Social Media Blogger/Online Citizen Journalist hybrid. LA born. DC made.
There was a time that I took my lunch break at a popular Mexican joint that also had a Foursquare check-in special incentive. Unfortunately, I encountered a bit of a problem when trying to apply their call to action toward my meal purchase.
Here’s how it all went down:
A flier posted on the restaurant’s window encouraged me to check-in and receive a rewarded discount in return.
Being the social media enthusiast and entrepreneur that I am, I was more than delighted to check in to one of my favorite eateries. However, there was no such special connected to checking into the place when loading the venue on my iPhone.
This spelled major bad news for the venue because there was not only a conflict of advertising messaging between the flier on the window and the actual smartphone app. There was also the relational aspect of dashing your customers’ hopes of getting rewarded for doing something.
Potential. Snowball. Effect.
If it hasn’t already to some extent done so, this in turn could have led to the deeper problem of lost customers who will Facebook, tweet, blog, ect. about the pseudo-special. This might account in some ways, from what I’ve observed, for the reason the place is practically empty on a nightly basis.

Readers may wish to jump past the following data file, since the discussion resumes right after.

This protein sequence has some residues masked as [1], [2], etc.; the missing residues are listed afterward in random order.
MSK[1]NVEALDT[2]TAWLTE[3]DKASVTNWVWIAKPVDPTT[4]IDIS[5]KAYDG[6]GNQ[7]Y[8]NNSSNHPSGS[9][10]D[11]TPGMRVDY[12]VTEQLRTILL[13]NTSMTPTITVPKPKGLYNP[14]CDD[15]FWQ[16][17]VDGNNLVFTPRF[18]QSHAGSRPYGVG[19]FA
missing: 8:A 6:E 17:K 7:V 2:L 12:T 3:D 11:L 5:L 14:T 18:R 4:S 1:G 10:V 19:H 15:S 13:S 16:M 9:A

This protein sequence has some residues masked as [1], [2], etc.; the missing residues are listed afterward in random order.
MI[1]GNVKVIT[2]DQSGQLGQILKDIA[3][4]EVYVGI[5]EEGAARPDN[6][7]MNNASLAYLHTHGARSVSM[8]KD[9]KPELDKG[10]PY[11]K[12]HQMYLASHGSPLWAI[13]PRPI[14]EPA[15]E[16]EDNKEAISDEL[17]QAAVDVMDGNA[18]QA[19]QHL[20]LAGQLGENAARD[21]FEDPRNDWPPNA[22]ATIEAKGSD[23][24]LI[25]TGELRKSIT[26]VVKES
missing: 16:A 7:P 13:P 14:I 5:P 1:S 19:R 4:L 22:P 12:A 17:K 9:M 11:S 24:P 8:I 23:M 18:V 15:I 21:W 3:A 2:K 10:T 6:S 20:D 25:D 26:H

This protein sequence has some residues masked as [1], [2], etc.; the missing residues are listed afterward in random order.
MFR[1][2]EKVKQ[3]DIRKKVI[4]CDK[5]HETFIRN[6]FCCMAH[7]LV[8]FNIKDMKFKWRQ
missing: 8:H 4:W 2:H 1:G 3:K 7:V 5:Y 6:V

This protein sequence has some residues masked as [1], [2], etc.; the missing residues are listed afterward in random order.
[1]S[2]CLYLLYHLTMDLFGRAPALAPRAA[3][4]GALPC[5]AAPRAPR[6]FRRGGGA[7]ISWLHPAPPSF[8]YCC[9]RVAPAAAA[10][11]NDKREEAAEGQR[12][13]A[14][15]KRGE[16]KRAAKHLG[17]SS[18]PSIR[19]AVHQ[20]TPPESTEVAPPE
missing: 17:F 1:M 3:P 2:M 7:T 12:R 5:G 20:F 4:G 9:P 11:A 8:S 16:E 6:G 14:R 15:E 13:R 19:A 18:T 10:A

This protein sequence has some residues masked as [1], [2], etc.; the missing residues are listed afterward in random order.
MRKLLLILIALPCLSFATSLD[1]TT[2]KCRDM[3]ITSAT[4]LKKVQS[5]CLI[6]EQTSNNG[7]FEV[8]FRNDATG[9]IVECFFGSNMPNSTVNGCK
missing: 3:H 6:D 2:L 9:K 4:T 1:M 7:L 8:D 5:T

When I approached the cashier about the matter and to pay for my order, she tried her best to help me but couldn’t understand how Foursquare worked. While upper management may know about the advantage of using location-based apps for business, the likelihood of seeing a major return on investment is low if the employees on the main floor know nothing about how to use mobile apps for the business.
My situation is a classic example. Despite the cashier’s goodwill and genuine efforts to help me with figuring out why there was no special popping up on my phone, she couldn’t help me in the end because she didn’t understand Foursquare.
Any company that chooses to leverage a social campaign should make sure that everyone’s on the same page in knowing how they work.
The good thing about my recent experience at this particular restaurant is that the cashier allowed me to briefly explain to her the concept behind location-based apps. After listening to my short lesson, she put my advice into immediate action by rewarding my check-in with a free drink to compliment my meal.
[Update] I’ve recently visited the the restaurant again since my last ordeal. They have updated their Foursquare special so that it pops up on the iPhone; however, they still ought to train their employees to become familiar with mobile apps. It’s in the interests of the business as a whole.